A former social worker involved in the case of murdered two-year-old Liam Fee said she feels as if the blame for his death has been placed on her.

Lesley Bate was removed from the register in 2016 after the Scottish Social Services Council (SSSC) upheld 12 charges raised during her work at Fife Council.

They included a failure to record a number of visits, assess risks and refer cases to other support teams.

Liam died at his home near Glenrothes, Fife, on March 22 2014 following a prolonged campaign of abuse spanning more than two years at the hands of his mother Rachel Fee, also known as Rachel Trelfa, and her civil partner Nyomi Fee In the BBC Scotland documentary Fife's Child Killings: The Untold Story, to be aired on Wednesday, the former social worker claims the blame for his death has been placed on her.

She said: "For any child to die in those circumstances is horrible. To have had any part in that, it's a horrible feeling. But I don't think the blame lies with me.

"At the end of the day the parents killed that child and nobody else did.

"But, they seem to have made much of my involvement with Liam Fee, albeit that it was a year before he died.

"I never gave a statement to police, I was never approached by the police to give a statement and I was never called to the trial of Rachel and Nyomi.

"Yet all the blame seems to have been placed on me and nobody else has been held accountable."

During her misconduct hearing, she denied multiple charges relating to the care of 15 children during her work at the local authority.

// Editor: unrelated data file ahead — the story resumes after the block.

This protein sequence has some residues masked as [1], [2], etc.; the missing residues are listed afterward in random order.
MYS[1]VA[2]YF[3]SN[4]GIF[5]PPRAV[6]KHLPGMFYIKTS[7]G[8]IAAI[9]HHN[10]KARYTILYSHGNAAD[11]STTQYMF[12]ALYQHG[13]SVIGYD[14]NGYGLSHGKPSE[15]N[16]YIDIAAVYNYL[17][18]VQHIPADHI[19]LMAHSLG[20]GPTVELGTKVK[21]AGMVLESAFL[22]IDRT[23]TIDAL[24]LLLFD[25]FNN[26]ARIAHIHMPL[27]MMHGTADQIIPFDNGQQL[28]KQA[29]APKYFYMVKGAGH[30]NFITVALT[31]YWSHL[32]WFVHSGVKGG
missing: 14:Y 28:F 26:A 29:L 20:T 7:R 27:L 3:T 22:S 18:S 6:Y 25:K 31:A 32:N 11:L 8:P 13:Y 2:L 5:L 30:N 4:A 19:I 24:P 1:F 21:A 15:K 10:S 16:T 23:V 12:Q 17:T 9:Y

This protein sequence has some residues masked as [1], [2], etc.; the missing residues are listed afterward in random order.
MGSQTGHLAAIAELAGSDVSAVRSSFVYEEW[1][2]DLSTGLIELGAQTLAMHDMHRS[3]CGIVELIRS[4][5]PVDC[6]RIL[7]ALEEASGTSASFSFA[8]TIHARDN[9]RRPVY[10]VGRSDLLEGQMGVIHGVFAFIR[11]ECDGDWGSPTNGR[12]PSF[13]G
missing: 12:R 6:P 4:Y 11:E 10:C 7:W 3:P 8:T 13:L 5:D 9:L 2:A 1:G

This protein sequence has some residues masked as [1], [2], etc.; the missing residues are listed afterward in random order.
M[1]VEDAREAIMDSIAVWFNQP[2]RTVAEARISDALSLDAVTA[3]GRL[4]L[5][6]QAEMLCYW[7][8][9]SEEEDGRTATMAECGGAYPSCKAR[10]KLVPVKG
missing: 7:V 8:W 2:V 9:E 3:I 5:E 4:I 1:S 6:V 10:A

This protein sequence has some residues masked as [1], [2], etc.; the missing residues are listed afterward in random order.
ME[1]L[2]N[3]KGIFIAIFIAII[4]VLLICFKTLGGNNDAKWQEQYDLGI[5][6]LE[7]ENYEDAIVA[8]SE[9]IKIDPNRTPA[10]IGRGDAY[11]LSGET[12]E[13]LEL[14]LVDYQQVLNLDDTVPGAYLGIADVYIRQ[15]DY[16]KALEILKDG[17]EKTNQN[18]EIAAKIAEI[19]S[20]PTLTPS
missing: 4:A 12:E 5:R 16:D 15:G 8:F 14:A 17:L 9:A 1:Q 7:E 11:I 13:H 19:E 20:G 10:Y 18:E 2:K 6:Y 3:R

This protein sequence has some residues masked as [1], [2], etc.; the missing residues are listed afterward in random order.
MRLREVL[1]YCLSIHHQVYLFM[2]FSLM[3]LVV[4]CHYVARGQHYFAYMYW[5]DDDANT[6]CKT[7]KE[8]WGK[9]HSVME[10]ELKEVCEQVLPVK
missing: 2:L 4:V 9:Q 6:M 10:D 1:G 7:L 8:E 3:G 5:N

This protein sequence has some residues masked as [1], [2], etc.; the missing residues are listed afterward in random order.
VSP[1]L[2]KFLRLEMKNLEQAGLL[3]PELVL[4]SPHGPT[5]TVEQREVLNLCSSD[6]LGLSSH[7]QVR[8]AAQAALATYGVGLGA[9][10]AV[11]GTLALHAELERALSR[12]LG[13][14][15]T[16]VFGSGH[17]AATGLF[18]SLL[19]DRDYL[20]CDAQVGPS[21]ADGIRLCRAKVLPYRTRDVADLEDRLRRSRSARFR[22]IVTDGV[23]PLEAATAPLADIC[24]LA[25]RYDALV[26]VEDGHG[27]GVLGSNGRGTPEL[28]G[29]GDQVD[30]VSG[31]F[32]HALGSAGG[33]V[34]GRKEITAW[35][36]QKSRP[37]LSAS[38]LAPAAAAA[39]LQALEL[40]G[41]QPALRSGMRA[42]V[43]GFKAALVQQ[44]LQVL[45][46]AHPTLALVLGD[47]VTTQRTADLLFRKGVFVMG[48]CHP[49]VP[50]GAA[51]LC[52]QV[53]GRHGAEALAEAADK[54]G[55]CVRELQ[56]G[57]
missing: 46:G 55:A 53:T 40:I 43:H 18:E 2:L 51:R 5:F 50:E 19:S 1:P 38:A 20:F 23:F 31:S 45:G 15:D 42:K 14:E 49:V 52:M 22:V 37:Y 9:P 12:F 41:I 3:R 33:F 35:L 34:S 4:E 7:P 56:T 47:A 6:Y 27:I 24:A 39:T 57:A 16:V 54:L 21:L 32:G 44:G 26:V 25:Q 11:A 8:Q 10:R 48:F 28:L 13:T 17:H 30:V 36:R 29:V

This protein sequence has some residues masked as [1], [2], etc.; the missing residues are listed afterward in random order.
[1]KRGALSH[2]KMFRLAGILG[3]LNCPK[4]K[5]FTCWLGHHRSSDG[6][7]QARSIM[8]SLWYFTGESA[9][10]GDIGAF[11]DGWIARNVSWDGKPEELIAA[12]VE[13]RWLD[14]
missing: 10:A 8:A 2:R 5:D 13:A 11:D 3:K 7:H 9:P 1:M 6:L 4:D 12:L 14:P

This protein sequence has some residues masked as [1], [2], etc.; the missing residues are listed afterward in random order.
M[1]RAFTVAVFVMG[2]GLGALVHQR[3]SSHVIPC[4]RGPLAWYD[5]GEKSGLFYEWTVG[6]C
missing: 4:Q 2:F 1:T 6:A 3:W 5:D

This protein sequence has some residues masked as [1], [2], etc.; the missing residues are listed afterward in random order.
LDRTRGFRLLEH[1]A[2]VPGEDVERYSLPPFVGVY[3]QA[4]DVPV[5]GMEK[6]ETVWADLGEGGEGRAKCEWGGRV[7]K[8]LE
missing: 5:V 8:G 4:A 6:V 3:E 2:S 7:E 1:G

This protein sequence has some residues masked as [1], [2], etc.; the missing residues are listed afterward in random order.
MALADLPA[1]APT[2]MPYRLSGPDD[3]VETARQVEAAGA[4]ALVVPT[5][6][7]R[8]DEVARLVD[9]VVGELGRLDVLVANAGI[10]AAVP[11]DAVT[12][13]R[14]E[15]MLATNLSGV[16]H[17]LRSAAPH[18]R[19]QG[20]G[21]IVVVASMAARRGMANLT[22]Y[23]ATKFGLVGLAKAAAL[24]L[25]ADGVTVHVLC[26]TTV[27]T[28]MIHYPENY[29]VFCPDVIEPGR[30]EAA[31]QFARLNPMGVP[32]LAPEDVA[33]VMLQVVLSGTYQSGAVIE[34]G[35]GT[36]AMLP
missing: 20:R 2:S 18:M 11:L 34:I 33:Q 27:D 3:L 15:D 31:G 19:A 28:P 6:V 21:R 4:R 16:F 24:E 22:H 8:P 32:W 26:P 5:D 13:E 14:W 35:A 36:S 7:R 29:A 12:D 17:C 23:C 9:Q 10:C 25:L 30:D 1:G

Liam's mother and her partner were both jailed for life in July 2016 for murdering Liam.

He had suffered fatal heart injuries similar to those found on road crash victims and spent the last few days of his short life in agony from an untreated broken leg and fractured arm.

The pair - originally from Ryton, Tyne and Wear - were also behind a catalogue of cruelty against two boys in their care, one of whom they tried to blame for Liam's death.

Trisha Hall, the manager at the Scottish Association of Social Workers, stressed those working in child protection "have a very very complex and demanding job".

She also told BBC Radio Scotland's Good Morning Scotland programme that there had been "significant improvements" since the time of Liam's death.

Ms Hall said: "I've spoken to some of our members in Fife who commented only yesterday to me that they feel they are working now in a better environment than possibly may have been the case before."

But she added: "The reality is the majority of social workers work with quite a large case load still, under great demand, there is not much time for reflective practice."

She continued: "The reality is that local authorities have seen their budgets cut and I have to stress child protection services in Scotland have not been cut.

"However, there are lots of things that impact on child protection services, that have made a significant difference, where the budget is no longer there to do the preventative work in the way that we want to do.

"Fife is a large local authority with lots of areas of multiple deprivation so the context also needs to be taken into account."